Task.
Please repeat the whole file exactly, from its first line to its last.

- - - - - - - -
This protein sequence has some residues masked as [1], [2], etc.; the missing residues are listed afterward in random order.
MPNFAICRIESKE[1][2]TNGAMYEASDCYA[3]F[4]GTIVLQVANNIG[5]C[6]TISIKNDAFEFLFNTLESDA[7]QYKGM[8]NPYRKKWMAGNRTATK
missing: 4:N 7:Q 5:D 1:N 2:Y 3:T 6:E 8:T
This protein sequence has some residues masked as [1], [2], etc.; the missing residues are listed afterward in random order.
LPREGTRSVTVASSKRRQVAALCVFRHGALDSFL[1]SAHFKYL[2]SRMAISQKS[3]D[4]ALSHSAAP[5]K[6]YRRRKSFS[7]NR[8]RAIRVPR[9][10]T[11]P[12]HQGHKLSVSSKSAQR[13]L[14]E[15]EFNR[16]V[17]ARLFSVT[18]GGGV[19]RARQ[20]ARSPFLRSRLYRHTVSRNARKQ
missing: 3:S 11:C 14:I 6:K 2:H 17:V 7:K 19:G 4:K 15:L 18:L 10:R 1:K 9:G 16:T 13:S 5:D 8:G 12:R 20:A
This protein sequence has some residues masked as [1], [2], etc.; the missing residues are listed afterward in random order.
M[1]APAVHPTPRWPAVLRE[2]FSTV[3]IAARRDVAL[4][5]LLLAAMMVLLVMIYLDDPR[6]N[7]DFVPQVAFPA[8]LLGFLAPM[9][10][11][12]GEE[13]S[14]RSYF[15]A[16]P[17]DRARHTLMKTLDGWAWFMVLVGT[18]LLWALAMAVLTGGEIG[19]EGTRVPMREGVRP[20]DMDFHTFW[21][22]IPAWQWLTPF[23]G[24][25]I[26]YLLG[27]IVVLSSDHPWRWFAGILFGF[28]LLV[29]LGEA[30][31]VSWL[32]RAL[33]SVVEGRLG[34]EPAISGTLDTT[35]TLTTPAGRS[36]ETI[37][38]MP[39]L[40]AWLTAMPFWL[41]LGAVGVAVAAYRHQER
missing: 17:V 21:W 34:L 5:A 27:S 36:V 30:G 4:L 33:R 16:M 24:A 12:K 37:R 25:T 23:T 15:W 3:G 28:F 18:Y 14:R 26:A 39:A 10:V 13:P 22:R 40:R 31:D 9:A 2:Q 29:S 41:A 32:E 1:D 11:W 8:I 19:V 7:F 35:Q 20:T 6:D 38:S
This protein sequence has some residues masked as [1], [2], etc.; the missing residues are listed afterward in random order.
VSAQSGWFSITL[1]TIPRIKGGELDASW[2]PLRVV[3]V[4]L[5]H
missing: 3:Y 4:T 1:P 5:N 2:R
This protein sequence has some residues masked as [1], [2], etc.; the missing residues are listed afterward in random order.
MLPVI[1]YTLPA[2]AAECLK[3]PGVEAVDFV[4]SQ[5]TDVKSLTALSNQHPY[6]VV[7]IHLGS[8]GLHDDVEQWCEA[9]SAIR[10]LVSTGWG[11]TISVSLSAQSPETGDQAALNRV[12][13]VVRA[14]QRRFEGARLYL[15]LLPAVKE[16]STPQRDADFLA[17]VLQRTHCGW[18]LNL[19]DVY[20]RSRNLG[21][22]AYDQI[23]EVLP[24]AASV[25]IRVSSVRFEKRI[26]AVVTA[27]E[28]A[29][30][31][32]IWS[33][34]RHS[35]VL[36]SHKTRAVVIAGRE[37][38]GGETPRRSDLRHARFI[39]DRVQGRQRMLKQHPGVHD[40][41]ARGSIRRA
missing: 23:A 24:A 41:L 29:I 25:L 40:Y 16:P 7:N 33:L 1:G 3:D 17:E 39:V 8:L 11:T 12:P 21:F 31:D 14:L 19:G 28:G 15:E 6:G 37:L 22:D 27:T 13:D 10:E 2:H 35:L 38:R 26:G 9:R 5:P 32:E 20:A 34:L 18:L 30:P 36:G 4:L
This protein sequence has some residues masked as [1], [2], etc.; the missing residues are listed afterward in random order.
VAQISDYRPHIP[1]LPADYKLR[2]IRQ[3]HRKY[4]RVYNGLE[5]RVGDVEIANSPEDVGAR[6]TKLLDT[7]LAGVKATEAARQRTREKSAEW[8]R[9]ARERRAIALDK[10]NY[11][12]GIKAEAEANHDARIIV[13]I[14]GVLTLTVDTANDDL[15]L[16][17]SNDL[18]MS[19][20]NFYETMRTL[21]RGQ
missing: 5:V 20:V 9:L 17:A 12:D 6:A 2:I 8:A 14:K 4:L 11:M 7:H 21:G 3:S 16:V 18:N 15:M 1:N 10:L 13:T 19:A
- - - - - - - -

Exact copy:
This protein sequence has some residues masked as [1], [2], etc.; the missing residues are listed afterward in random order.
MPNFAICRIESKE[1][2]TNGAMYEASDCYA[3]F[4]GTIVLQVANNIG[5]C[6]TISIKNDAFEFLFNTLESDA[7]QYKGM[8]NPYRKKWMAGNRTATK
missing: 4:N 7:Q 5:D 1:N 2:Y 3:T 6:E 8:T
This protein sequence has some residues masked as [1], [2], etc.; the missing residues are listed afterward in random order.
LPREGTRSVTVASSKRRQVAALCVFRHGALDSFL[1]SAHFKYL[2]SRMAISQKS[3]D[4]ALSHSAAP[5]K[6]YRRRKSFS[7]NR[8]RAIRVPR[9][10]T[11]P[12]HQGHKLSVSSKSAQR[13]L[14]E[15]EFNR[16]V[17]ARLFSVT[18]GGGV[19]RARQ[20]ARSPFLRSRLYRHTVSRNARKQ
missing: 3:S 11:C 14:I 6:K 2:H 17:V 7:K 19:G 4:K 15:L 18:L 10:R 1:K 9:G 16:T 13:S 5:D 8:G 12:R 20:A
This protein sequence has some residues masked as [1], [2], etc.; the missing residues are listed afterward in random order.
M[1]APAVHPTPRWPAVLRE[2]FSTV[3]IAARRDVAL[4][5]LLLAAMMVLLVMIYLDDPR[6]N[7]DFVPQVAFPA[8]LLGFLAPM[9][10][11][12]GEE[13]S[14]RSYF[15]A[16]P[17]DRARHTLMKTLDGWAWFMVLVGT[18]LLWALAMAVLTGGEIG[19]EGTRVPMREGVRP[20]DMDFHTFW[21][22]IPAWQWLTPF[23]G[24][25]I[26]YLLG[27]IVVLSSDHPWRWFAGILFGF[28]LLV[29]LGEA[30][31]VSWL[32]RAL[33]SVVEGRLG[34]EPAISGTLDTT[35]TLTTPAGRS[36]ETI[37][38]MP[39]L[40]AWLTAMPFWL[41]LGAVGVAVAAYRHQER
missing: 17:V 21:W 34:L 5:A 27:S 36:V 30:G 4:L 33:R 16:M 24:A 12:K 37:R 25:T 23:T 15:W 3:G 28:F 18:Y 14:R 26:A 39:A 10:V 13:P 22:R 40:R 31:D 9:A 2:Q 29:S 41:A 32:E 1:D 11:W 8:I 19:V 7:F 35:Q 20:T 6:D 38:S
This protein sequence has some residues masked as [1], [2], etc.; the missing residues are listed afterward in random order.
VSAQSGWFSITL[1]TIPRIKGGELDASW[2]PLRVV[3]V[4]L[5]H
missing: 3:Y 4:T 1:P 5:N 2:R
This protein sequence has some residues masked as [1], [2], etc.; the missing residues are listed afterward in random order.
MLPVI[1]YTLPA[2]AAECLK[3]PGVEAVDFV[4]SQ[5]TDVKSLTALSNQHPY[6]VV[7]IHLGS[8]GLHDDVEQWCEA[9]SAIR[10]LVSTGWG[11]TISVSLSAQSPETGDQAALNRV[12][13]VVRA[14]QRRFEGARLYL[15]LLPAVKE[16]STPQRDADFLA[17]VLQRTHCGW[18]LNL[19]DVY[20]RSRNLG[21][22]AYDQI[23]EVLP[24]AASV[25]IRVSSVRFEKRI[26]AVVTA[27]E[28]A[29][30][31][32]IWS[33][34]RHS[35]VL[36]SHKTRAVVIAGRE[37][38]GGETPRRSDLRHARFI[39]DRVQGRQRMLKQHPGVHD[40][41]ARGSIRRA
missing: 23:A 24:A 41:L 29:I 25:L 40:Y 16:P 7:N 33:L 1:G 3:D 17:E 39:V 8:L 11:T 12:P 21:F 31:D 14:L 19:G 28:G 15:E 6:G 37:L 22:D 27:T 13:D 10:E 2:H 35:L 38:R 26:G 9:R 5:P 32:E 20:A 34:L 18:L 30:P 36:G 4:L
This protein sequence has some residues masked as [1], [2], etc.; the missing residues are listed afterward in random order.
VAQISDYRPHIP[1]LPADYKLR[2]IRQ[3]HRKY[4]RVYNGLE[5]RVGDVEIANSPEDVGAR[6]TKLLDT[7]LAGVKATEAARQRTREKSAEW[8]R[9]ARERRAIALDK[10]NY[11][12]GIKAEAEANHDARIIV[13]I[14]GVLTLTVDTANDDL[15]L[16][17]SNDL[18]MS[19][20]NFYETMRTL[21]RGQ
missing: 5:V 20:V 9:L 17:A 12:D 6:A 2:I 8:A 14:K 4:L 11:M 7:H 21:G 3:S 16:V 18:N 15:M 1:N 10:L 13:T 19:A